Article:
I never suggest visitors to Shanghai to join a tour. Tour operators always have their agenda and time constrains. In Chinese we call that (gan ya zi), literally meaning flocking the ducks. You might have had the experience that tourist guides left you at a place and demanded you to come back in 30 minutes. In my opinion you can never know a place well enough in such a short time. I encourage you to be the backpacker and go to these attractions on your own. It will be fun, adventurous, and absolutely rewarding.
There are a few so-called "Must Go" places in Shanghai. Google "Shanghai attractions" and you should find them on the top list. The Bund, Nanjing Road, Yuyuan Garden, The Oriental Pearl TV Tower are just few examples. In our Resources page you will find the Chinese addresses of these places. Just show the Chinese address to a taxi driver and he/she will take you there. Make sure to read our Traveling Tips before going.
Other than the "Must Go" there are places where I think you can get super good deals. Feedback from our former clients suggests that there is a big price gap between getting these in Shanghai and any where in the US.
Health care in Shanghai and China in general is much cheaper as compared with the Western countries. If you go to a government run hospital the cost will normally be around 10 ~ 20 RMB for registration, and 100 to 200 RMB for prescription drugs. Because there are fewer malpractice law suites, doctors here are willing to use newer, more effective drugs. Also the sheer number of patients a doctor has to see gives him/her better clinical trial experience. One of our clients had chronic eczema and was never cured by American doctors, now she is eczema free with the help of Chinese herbal medicine.
Hospitals in Shanghai are rated with nine classes, ie. 1A, 1B, 1C, 2A, 2B, 2C, and 3A, 3B, 3C with 3C being the best. Some hospitals provide what they call the "Foreigners’ Clinic." My suggestion is go where the locals go. Foreigners’ clinic might have another set of standards meaning you might have to pay more. Each hospital has its own area of expertise. There are forums on the Internet discussing that but they are mostly in Chinese. It's always good idea to ask a Shanghai local to search that information for you. Baidu.com is the common search engine in China. You may want to bring an interpreter to the hospital.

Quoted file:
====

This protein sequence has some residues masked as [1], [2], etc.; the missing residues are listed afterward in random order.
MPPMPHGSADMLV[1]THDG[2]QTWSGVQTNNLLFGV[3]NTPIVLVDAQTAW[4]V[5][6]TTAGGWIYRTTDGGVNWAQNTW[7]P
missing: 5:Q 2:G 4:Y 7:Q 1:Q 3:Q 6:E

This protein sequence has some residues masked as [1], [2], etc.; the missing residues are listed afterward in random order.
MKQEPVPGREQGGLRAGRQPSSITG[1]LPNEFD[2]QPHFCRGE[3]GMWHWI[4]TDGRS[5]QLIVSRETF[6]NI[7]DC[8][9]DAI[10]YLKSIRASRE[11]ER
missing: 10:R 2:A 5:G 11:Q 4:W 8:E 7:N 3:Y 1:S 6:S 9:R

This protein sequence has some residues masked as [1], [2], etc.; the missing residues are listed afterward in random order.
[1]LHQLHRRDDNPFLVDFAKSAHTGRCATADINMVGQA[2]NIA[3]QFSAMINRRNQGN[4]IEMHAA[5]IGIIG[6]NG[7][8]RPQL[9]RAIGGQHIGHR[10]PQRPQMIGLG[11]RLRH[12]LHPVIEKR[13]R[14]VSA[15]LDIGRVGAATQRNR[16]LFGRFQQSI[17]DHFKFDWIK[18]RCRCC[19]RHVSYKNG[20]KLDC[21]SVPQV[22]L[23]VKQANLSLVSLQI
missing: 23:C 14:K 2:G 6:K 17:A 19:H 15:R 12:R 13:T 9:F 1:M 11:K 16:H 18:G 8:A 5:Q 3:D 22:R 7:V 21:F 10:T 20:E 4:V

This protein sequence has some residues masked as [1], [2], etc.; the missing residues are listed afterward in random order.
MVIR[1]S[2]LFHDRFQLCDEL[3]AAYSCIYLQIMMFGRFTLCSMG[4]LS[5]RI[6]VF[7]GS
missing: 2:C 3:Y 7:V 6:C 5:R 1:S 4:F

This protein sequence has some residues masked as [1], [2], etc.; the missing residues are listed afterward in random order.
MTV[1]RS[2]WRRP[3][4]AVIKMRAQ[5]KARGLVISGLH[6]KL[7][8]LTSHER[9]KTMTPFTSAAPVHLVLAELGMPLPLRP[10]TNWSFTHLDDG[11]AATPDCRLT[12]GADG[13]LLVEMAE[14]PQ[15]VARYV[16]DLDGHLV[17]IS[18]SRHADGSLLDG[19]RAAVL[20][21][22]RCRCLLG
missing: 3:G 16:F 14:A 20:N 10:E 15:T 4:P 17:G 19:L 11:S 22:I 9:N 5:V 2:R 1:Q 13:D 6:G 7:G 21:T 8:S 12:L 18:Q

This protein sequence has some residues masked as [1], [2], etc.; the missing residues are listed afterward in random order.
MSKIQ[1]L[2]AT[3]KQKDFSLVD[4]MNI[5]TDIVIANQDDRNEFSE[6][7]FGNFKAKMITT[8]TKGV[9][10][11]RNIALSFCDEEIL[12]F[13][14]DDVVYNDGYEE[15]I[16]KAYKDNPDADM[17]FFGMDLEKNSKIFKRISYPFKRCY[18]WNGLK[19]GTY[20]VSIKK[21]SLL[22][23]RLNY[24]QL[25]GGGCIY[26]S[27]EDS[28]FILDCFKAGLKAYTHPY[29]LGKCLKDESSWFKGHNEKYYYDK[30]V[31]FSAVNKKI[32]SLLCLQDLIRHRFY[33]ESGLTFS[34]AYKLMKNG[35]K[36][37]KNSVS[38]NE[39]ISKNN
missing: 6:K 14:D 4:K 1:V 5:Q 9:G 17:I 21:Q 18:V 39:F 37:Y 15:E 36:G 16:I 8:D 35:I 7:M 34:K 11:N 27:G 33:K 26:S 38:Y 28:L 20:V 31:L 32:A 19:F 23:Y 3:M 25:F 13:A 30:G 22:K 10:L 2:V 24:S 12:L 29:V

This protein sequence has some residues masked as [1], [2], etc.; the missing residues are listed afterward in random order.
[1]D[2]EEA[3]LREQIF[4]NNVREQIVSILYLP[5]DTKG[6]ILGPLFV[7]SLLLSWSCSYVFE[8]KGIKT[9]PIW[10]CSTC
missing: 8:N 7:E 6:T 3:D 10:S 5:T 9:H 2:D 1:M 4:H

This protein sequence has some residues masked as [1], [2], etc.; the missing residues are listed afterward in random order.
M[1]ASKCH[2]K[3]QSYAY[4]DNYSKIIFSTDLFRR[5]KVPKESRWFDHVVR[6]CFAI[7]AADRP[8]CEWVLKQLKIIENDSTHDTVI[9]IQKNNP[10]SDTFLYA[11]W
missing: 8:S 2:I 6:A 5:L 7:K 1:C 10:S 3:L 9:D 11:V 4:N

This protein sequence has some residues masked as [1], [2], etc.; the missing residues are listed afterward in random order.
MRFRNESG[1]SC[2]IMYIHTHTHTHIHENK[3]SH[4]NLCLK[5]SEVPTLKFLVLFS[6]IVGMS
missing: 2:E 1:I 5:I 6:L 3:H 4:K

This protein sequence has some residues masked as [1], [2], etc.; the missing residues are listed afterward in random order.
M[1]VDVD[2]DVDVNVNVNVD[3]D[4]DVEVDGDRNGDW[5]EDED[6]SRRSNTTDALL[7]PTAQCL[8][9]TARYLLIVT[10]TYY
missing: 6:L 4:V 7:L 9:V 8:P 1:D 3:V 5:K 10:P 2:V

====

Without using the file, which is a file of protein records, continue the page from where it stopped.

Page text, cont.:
Listed below are few of the 3C hospitals with their English names, Chinese names and Chinese addresses.
|Rui Jin Hospital
|Ren Ji Hospital
|Shanghai Chinese Medicine Hospital
|Shanghai Ninth People's Hospital
|Shanghai Chang Zheng Hospital
There are many massage parlors in Shanghai offering quality massaging services. Depending on your expectation on the environment, the price for one-hour body massage can range from 35 to 1000 RMB. Massage parlors in Shanghai can be classified into three categories in my opinion; low, medium, and high. There is no big difference in massage skill among the classes. The difference is on the environment and hygiene.
Low level massage parlors are everywhere. If your intension is not to meet with a nice looking masseuse and just want to have a good massage, I don't see any problem in visiting these parlors. There are few pretty good ones in the Jing On District where some expats are frequent customers. Some of these parlors employ blind people who are trained and certified in Chinese massage as masseuses.
Next level up are some parlors on busy streets with flashing advertising. They tend to offer better environment with better amenities and more massage options such as acupressure, cupping, and aromatherapy. One-hour service should start somewhere around 100 RMB. You may find manicure, pedicure, and facial care in these parlors at very reasonable prices.
High level parlors are mostly located in 4 or 5 star hotels. I don’t recommend going to these parlors because, in my opinion, they are nothing but ripoffs. One-hour regular massage can be as high as 900RMB or more if you choose an upgraded package.
Even before the liberation in 1949 Shanghai was well-known for her tailor craftsmanship. Many famous tailors in Hong Kong are either from Shanghai or got their training from Shanghai. If you need to enhance your wardrobe then the South Bund Clothing Market is a Must-Go. There you can choose the fabrics, style, and with the help of a local you can name your price -- kind of like priceline. Turnaround for most shops is one to two days. But give yourself one more day in case you need alternations. Print this out and show it to a taxi driver and there you go.
© 2008 Chinese Interpreters in Shanghai
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